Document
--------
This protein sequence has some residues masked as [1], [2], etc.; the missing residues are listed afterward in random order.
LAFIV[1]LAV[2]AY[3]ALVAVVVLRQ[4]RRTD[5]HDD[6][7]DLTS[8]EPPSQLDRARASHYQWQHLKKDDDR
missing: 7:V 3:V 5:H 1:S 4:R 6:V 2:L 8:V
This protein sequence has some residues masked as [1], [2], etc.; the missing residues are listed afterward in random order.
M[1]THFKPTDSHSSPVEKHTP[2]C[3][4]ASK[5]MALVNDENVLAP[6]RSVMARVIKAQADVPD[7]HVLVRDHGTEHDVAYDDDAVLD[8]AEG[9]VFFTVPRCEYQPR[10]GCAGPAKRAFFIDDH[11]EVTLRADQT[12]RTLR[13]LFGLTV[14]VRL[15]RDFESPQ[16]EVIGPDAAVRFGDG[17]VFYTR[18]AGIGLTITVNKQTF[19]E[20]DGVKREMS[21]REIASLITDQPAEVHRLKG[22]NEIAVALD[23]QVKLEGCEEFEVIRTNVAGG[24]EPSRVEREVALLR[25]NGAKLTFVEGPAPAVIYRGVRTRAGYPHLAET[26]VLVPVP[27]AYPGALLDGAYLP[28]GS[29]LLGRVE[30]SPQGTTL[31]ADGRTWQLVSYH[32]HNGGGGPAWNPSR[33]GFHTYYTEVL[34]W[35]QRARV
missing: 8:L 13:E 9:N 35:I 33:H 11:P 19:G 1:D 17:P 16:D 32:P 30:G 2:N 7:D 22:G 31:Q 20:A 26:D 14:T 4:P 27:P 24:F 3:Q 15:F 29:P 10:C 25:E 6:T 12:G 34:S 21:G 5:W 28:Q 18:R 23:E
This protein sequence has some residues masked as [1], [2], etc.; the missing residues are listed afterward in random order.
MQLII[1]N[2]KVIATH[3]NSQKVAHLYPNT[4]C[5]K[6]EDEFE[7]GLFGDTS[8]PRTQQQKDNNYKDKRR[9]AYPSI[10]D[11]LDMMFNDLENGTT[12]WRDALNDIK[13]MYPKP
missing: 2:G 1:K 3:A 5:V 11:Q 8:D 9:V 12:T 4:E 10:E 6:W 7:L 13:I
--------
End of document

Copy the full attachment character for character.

This protein sequence has some residues masked as [1], [2], etc.; the missing residues are listed afterward in random order.
LAFIV[1]LAV[2]AY[3]ALVAVVVLRQ[4]RRTD[5]HDD[6][7]DLTS[8]EPPSQLDRARASHYQWQHLKKDDDR
missing: 7:V 3:V 5:H 1:S 4:R 6:V 2:L 8:V
This protein sequence has some residues masked as [1], [2], etc.; the missing residues are listed afterward in random order.
M[1]THFKPTDSHSSPVEKHTP[2]C[3][4]ASK[5]MALVNDENVLAP[6]RSVMARVIKAQADVPD[7]HVLVRDHGTEHDVAYDDDAVLD[8]AEG[9]VFFTVPRCEYQPR[10]GCAGPAKRAFFIDDH[11]EVTLRADQT[12]RTLR[13]LFGLTV[14]VRL[15]RDFESPQ[16]EVIGPDAAVRFGDG[17]VFYTR[18]AGIGLTITVNKQTF[19]E[20]DGVKREMS[21]REIASLITDQPAEVHRLKG[22]NEIAVALD[23]QVKLEGCEEFEVIRTNVAGG[24]EPSRVEREVALLR[25]NGAKLTFVEGPAPAVIYRGVRTRAGYPHLAET[26]VLVPVP[27]AYPGALLDGAYLP[28]GS[29]LLGRVE[30]SPQGTTL[31]ADGRTWQLVSYH[32]HNGGGGPAWNPSR[33]GFHTYYTEVL[34]W[35]QRARV
missing: 8:L 13:E 9:N 35:I 33:H 11:P 19:G 1:D 17:P 16:D 32:P 30:G 2:N 7:D 22:G 31:Q 20:A 26:D 14:T 4:P 27:P 24:F 3:Q 15:F 29:P 10:C 25:E 6:T 12:G 34:S 21:G 5:W 28:Q 18:R 23:E
This protein sequence has some residues masked as [1], [2], etc.; the missing residues are listed afterward in random order.
MQLII[1]N[2]KVIATH[3]NSQKVAHLYPNT[4]C[5]K[6]EDEFE[7]GLFGDTS[8]PRTQQQKDNNYKDKRR[9]AYPSI[10]D[11]LDMMFNDLENGTT[12]WRDALNDIK[13]MYPKP
missing: 2:G 1:K 3:A 5:V 11:Q 8:D 9:V 12:T 4:E 10:E 6:W 7:L 13:I